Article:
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Engineering in Medicine: Biomedical Engineering vs. Surgery Engineering

Biomedical Engineering vs. Surgery and Intervention Engineering

When medicine and engineering are merged in pursuit of innovation, our ability to diagnose and treat patients is transformed. 

Interestingly, Vanderbilt had one of the first undergraduate degree programs in biomedical engineering over 50 years ago. Since then, the opportunities for engineers in medicine to make an impact have grown and become almost as diverse as the number of clinical specialties in medicine itself.

Two types of medical engineering are especially at the forefront of innovation: biomedical engineering and surgery and intervention engineering. Though they share many similarities, both play a distinct role in transforming the modern healthcare landscape. 

Explore how the Vanderbilt School of Engineering empowers engineers for the  future of procedural medicine.

How Does Engineering Impact the Medical Field?

Engineering in medicine has catapulted our abilities to treat patients into levels of sophistication unimaginable to researchers a century ago. More specifically, biomedical engineering and its specialties help bring these visions into reality. 

Biomedical engineering is a vast field that combines medicine and engineering to advance therapies and diagnostic abilities. Surgical engineering, often characterized as a subset of biomedical engineering, shares many similarities with biomedical engineering. Engineering for surgical and interventional problems is a specialty that focuses on refining procedural medicine to improve patient outcomes. 

Let’s explore what biomedical engineers and surgery and intervention engineers do, what some roles in the field are, and which degree may be right for you. 

What Is Biomedical Engineering?

Biomedical engineering applies the principles of biology and medicine to the discipline of engineering. Biomedical engineers design, develop, and build life-saving equipment, devices, and software for the medical field.

What Do Biomedical Engineers Do?

Biomedical engineers ultimately seek to bridge the divide between medicine and engineering, merging the principles of one another to create effective therapeutic and diagnostic tools.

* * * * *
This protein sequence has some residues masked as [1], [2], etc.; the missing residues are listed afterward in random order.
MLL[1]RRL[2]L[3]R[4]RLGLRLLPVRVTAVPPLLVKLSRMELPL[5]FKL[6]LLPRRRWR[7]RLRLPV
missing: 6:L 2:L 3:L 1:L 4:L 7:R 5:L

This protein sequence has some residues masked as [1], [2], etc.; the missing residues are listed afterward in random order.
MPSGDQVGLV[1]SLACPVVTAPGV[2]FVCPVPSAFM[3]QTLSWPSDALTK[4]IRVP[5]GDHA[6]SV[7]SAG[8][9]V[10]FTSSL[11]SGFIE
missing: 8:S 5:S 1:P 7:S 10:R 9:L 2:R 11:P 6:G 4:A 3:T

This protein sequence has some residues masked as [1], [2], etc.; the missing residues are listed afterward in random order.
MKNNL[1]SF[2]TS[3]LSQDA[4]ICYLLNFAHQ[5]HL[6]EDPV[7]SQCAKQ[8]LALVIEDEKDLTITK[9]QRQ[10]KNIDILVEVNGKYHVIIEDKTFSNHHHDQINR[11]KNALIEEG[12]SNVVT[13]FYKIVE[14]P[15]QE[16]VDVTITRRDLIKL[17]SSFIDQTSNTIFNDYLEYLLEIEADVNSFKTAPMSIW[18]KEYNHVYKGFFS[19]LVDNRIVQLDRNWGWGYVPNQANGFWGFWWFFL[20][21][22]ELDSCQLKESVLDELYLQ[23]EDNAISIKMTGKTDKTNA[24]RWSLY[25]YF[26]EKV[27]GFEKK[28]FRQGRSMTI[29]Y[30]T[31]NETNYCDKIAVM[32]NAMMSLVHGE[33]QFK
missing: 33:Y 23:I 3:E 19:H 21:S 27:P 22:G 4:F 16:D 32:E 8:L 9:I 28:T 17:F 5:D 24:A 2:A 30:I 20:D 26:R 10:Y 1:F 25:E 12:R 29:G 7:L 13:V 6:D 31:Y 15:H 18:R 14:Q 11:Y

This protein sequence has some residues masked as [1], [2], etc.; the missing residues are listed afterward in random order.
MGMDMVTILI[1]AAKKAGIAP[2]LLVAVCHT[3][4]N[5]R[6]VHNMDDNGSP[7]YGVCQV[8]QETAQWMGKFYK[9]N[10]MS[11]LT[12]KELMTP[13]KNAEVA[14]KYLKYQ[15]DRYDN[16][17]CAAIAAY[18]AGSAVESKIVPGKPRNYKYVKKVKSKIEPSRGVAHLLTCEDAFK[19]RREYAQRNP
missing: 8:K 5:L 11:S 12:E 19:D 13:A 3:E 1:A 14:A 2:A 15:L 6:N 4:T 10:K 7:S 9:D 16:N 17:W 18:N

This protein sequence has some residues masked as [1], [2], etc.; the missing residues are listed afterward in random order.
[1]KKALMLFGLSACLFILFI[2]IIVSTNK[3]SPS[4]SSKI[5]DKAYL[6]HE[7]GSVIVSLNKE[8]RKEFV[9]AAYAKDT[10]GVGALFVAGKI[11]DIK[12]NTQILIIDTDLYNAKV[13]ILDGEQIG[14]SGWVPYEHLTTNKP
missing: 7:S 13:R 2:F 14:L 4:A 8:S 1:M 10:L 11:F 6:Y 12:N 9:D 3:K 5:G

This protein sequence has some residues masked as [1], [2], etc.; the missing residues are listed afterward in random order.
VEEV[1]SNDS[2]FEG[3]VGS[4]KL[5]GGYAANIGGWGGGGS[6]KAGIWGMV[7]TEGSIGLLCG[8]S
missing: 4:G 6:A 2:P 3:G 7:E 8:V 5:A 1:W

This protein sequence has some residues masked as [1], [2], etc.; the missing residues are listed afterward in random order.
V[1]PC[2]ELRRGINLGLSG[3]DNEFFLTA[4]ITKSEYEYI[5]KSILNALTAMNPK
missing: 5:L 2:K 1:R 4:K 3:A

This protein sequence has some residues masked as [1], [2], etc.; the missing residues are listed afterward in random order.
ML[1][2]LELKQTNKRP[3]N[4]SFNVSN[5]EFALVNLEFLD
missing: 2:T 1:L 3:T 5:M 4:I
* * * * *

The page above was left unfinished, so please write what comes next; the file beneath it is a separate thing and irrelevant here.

Biomedical engineering is a wide-ranging field with a diversity of career opportunities. These opportunities include research, development of biomaterials, medical device engineering, or medical software development. 

Below are a few roles biomedical engineers hold:

  1. Biomechanical Engineer
  2. Rehabilitation Engineer
  3. Medical Equipment/Technology Engineer
  4. Manufacturing Engineer
  5. Medical Device Engineer

What Is a Surgical or Interventional Engineer? 

Engineering in surgery and intervention (ESI) seeks to transform procedural medicine by employing engineers to translate discoveries in the laboratory into novel technological solutions. 

A specialized area of surgical or interventional engineering refers to the combination of an intimate knowledge of human disease and treatment with skilled engineering abilities to create technology that allows efficient and effective procedural treatment for patients. 

How Do Surgery and Intervention Engineers Fit Into the Broader Field of Engineering?

Engineers in surgery and intervention are trained to be skilled experts in solving complex medical problems by converting laboratory research into real-life solutions. This highly sought-after and in-demand specialty opens several types of career opportunities

Below are a few positions an engineer in surgery and intervention may hold: 

  1. Surgical Engineer
  2. Interventional Engineering
  3. Medical Robotic Engineer
  4. Robotic Engineer
  5. Image Processing Engineer

The High Demand for Engineers Specializing in Surgery and Intervention

The demand for professionals in this engineering specialty has steadily risen over the past few decades. Engineers trained in surgery and intervention customize procedures and treatments based on the specificity of the condition of the patient. This ability revolutionizes treatment and often proves life-saving.

The demand for biomedical engineers is expected to grow 5 percent nationally. Moreover, there is a particularly high demand for biomedical engineers with expertise in industries related to surgical and interventional technologies. 

With the increased demand for professionals, the sophistication of technology and the boundless potential for creating life-saving work, there has never been a more optimal time to earn a master of engineering in surgery and intervention. 

Join the generation of new engineers and pursue all the possibilities of engineering in medicine with a master of engineering in surgery and intervention

Ready to take the next step towards innovation? We invite you to request more information or start your application today. 

Visit our new resource guide: The Future of Healthcare Technology: Robotic Interventions, Technology-Guided Therapy, and Surgical Data Science.

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